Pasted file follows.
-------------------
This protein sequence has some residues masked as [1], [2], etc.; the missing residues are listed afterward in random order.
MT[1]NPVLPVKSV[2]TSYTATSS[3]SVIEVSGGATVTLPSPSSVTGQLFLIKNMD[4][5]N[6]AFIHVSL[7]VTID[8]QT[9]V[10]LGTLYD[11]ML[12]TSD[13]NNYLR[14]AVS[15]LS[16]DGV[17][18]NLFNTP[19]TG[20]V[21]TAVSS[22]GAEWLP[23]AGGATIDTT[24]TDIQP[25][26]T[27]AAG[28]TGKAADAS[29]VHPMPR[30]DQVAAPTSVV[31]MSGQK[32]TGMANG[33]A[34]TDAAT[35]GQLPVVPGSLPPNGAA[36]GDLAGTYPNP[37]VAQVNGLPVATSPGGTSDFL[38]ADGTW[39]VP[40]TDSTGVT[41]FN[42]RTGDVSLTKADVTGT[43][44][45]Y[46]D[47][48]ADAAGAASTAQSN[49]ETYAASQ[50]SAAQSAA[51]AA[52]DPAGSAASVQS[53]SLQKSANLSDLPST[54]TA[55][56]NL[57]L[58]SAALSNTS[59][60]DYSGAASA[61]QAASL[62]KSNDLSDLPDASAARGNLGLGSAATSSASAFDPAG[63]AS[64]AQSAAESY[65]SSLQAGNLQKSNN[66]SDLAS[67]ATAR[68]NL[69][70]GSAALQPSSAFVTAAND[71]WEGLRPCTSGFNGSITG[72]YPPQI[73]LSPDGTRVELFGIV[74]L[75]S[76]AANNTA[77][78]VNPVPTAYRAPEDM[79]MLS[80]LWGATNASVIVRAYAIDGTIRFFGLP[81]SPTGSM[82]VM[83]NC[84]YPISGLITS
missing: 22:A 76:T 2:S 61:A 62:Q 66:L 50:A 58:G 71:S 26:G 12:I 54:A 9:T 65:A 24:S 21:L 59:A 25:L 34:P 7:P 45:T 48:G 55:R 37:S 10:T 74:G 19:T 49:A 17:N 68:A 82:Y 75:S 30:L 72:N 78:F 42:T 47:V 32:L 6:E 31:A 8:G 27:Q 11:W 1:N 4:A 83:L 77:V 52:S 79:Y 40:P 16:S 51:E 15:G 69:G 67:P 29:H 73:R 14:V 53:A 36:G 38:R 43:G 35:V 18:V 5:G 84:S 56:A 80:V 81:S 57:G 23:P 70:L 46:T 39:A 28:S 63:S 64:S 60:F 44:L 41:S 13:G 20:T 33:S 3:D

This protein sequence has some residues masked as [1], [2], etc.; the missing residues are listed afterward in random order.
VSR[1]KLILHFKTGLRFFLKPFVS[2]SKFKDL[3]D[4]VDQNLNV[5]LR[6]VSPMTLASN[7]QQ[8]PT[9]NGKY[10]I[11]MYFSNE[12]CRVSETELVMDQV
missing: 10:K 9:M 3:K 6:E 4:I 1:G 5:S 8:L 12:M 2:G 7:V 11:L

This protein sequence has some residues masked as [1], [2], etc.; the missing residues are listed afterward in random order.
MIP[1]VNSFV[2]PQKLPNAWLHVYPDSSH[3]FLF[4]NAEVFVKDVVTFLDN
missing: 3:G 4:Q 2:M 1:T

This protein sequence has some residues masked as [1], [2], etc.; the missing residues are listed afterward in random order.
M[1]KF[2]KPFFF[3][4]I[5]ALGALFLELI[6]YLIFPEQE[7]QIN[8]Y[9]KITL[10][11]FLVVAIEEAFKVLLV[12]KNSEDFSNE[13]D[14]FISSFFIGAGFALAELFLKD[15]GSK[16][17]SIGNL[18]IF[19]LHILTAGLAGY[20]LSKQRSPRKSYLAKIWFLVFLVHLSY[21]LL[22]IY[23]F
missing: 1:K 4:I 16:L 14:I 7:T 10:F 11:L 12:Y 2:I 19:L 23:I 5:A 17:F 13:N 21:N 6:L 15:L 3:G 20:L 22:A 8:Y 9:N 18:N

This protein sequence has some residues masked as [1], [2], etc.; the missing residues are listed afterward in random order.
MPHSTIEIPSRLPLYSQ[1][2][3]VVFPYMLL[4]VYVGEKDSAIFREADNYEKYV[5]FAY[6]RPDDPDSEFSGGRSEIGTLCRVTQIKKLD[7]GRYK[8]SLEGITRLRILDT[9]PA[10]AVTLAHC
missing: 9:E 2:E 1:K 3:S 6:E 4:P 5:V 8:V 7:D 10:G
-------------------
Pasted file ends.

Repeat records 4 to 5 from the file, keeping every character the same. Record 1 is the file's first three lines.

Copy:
This protein sequence has some residues masked as [1], [2], etc.; the missing residues are listed afterward in random order.
M[1]KF[2]KPFFF[3][4]I[5]ALGALFLELI[6]YLIFPEQE[7]QIN[8]Y[9]KITL[10][11]FLVVAIEEAFKVLLV[12]KNSEDFSNE[13]D[14]FISSFFIGAGFALAELFLKD[15]GSK[16][17]SIGNL[18]IF[19]LHILTAGLAGY[20]LSKQRSPRKSYLAKIWFLVFLVHLSY[21]LL[22]IY[23]F
missing: 1:K 4:I 16:L 14:I 7:T 10:F 11:L 12:Y 2:I 19:L 23:I 5:A 17:F 13:N 21:N 6:L 15:L 3:G 20:L 22:A 8:Y 9:N 18:N

This protein sequence has some residues masked as [1], [2], etc.; the missing residues are listed afterward in random order.
MPHSTIEIPSRLPLYSQ[1][2][3]VVFPYMLL[4]VYVGEKDSAIFREADNYEKYV[5]FAY[6]RPDDPDSEFSGGRSEIGTLCRVTQIKKLD[7]GRYK[8]SLEGITRLRILDT[9]PA[10]AVTLAHC
missing: 9:E 2:E 1:K 3:S 6:E 4:P 5:V 8:V 7:D 10:G